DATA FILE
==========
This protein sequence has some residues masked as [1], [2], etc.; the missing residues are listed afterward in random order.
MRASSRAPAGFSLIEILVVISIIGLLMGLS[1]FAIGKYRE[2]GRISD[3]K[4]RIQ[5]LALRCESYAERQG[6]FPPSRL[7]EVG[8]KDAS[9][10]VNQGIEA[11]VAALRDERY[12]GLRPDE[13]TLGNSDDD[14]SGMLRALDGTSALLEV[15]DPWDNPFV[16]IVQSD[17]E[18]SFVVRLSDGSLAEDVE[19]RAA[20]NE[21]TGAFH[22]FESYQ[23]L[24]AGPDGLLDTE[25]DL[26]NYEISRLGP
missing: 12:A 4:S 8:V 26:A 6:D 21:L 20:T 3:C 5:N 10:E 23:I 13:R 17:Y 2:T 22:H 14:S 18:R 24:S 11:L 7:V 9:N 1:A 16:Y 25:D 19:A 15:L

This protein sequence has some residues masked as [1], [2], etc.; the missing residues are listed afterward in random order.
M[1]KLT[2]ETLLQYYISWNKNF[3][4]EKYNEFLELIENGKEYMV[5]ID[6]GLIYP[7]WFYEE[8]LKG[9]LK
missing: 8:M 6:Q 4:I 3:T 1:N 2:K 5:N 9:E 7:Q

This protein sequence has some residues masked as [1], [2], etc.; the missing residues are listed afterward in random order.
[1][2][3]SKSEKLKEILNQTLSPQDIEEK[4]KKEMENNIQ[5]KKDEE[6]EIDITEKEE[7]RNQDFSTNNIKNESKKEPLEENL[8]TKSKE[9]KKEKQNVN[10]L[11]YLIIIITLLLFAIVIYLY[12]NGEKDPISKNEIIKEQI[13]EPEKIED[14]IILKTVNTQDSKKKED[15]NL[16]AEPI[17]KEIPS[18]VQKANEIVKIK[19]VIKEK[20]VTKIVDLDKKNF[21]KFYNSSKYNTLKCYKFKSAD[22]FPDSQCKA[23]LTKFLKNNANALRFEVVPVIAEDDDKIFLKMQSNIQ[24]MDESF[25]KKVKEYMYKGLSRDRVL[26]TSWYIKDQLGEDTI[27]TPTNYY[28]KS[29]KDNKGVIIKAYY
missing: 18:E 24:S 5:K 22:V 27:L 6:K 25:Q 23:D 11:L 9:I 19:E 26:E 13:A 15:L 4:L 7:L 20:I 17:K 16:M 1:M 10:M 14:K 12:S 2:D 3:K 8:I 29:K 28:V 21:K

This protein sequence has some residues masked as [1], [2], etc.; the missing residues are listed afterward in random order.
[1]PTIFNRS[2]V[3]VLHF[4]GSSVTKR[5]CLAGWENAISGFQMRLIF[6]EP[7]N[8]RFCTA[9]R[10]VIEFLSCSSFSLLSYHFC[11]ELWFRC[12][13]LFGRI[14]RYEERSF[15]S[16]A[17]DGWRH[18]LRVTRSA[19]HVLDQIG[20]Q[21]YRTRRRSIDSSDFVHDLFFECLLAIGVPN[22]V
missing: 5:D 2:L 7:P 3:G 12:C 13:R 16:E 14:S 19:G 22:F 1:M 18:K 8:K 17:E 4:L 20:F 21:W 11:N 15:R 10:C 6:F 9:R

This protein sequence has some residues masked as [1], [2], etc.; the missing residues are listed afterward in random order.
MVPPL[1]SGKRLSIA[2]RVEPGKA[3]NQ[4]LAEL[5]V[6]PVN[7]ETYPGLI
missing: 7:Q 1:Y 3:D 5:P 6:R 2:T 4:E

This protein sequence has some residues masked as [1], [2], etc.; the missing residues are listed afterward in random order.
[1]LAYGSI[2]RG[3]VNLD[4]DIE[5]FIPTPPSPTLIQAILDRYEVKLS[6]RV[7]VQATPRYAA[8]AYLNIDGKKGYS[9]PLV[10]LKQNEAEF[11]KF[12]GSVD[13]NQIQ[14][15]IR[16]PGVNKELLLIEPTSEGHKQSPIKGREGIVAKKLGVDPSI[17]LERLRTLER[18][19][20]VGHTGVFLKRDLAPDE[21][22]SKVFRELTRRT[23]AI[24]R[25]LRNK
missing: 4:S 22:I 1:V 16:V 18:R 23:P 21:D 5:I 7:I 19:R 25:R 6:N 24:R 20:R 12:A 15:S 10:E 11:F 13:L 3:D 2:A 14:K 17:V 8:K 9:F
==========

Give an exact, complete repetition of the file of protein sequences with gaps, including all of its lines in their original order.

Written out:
This protein sequence has some residues masked as [1], [2], etc.; the missing residues are listed afterward in random order.
MRASSRAPAGFSLIEILVVISIIGLLMGLS[1]FAIGKYRE[2]GRISD[3]K[4]RIQ[5]LALRCESYAERQG[6]FPPSRL[7]EVG[8]KDAS[9][10]VNQGIEA[11]VAALRDERY[12]GLRPDE[13]TLGNSDDD[14]SGMLRALDGTSALLEV[15]DPWDNPFV[16]IVQSD[17]E[18]SFVVRLSDGSLAEDVE[19]RAA[20]NE[21]TGAFH[22]FESYQ[23]L[24]AGPDGLLDTE[25]DL[26]NYEISRLGP
missing: 12:A 4:S 8:V 26:A 6:D 21:L 20:T 3:C 5:N 10:E 23:I 13:R 17:Y 2:T 22:H 14:S 18:R 24:S 11:L 7:V 9:N 1:A 16:Y 25:D 19:A 15:L

This protein sequence has some residues masked as [1], [2], etc.; the missing residues are listed afterward in random order.
M[1]KLT[2]ETLLQYYISWNKNF[3][4]EKYNEFLELIENGKEYMV[5]ID[6]GLIYP[7]WFYEE[8]LKG[9]LK
missing: 8:M 6:Q 4:I 3:T 1:N 2:K 5:N 9:E 7:Q

This protein sequence has some residues masked as [1], [2], etc.; the missing residues are listed afterward in random order.
[1][2][3]SKSEKLKEILNQTLSPQDIEEK[4]KKEMENNIQ[5]KKDEE[6]EIDITEKEE[7]RNQDFSTNNIKNESKKEPLEENL[8]TKSKE[9]KKEKQNVN[10]L[11]YLIIIITLLLFAIVIYLY[12]NGEKDPISKNEIIKEQI[13]EPEKIED[14]IILKTVNTQDSKKKED[15]NL[16]AEPI[17]KEIPS[18]VQKANEIVKIK[19]VIKEK[20]VTKIVDLDKKNF[21]KFYNSSKYNTLKCYKFKSAD[22]FPDSQCKA[23]LTKFLKNNANALRFEVVPVIAEDDDKIFLKMQSNIQ[24]MDESF[25]KKVKEYMYKGLSRDRVL[26]TSWYIKDQLGEDTI[27]TPTNYY[28]KS[29]KDNKGVIIKAYY
missing: 18:E 24:S 5:K 22:V 27:L 6:K 25:Q 23:D 11:L 9:I 19:E 26:E 13:A 15:L 4:L 7:L 20:I 17:K 16:M 1:M 10:M 14:K 12:S 2:D 3:K 8:I 29:K 28:V 21:K

This protein sequence has some residues masked as [1], [2], etc.; the missing residues are listed afterward in random order.
[1]PTIFNRS[2]V[3]VLHF[4]GSSVTKR[5]CLAGWENAISGFQMRLIF[6]EP[7]N[8]RFCTA[9]R[10]VIEFLSCSSFSLLSYHFC[11]ELWFRC[12][13]LFGRI[14]RYEERSF[15]S[16]A[17]DGWRH[18]LRVTRSA[19]HVLDQIG[20]Q[21]YRTRRRSIDSSDFVHDLFFECLLAIGVPN[22]V
missing: 5:D 2:L 7:P 3:G 12:C 13:R 16:E 14:S 19:G 22:F 1:M 18:K 8:K 17:E 4:L 20:F 21:W 11:N 15:R 10:C 6:F 9:R

This protein sequence has some residues masked as [1], [2], etc.; the missing residues are listed afterward in random order.
MVPPL[1]SGKRLSIA[2]RVEPGKA[3]NQ[4]LAEL[5]V[6]PVN[7]ETYPGLI
missing: 7:Q 1:Y 3:D 5:P 6:R 2:T 4:E

This protein sequence has some residues masked as [1], [2], etc.; the missing residues are listed afterward in random order.
[1]LAYGSI[2]RG[3]VNLD[4]DIE[5]FIPTPPSPTLIQAILDRYEVKLS[6]RV[7]VQATPRYAA[8]AYLNIDGKKGYS[9]PLV[10]LKQNEAEF[11]KF[12]GSVD[13]NQIQ[14][15]IR[16]PGVNKELLLIEPTSEGHKQSPIKGREGIVAKKLGVDPSI[17]LERLRTLER[18][19][20]VGHTGVFLKRDLAPDE[21][22]SKVFRELTRRT[23]AI[24]R[25]LRNK
missing: 4:S 22:I 1:V 16:V 18:R 23:P 21:D 5:I 7:I 19:R 25:R 6:N 24:R 20:R 12:A 15:S 10:E 11:F 13:L 3:D 2:A 14:K 17:V 8:K 9:F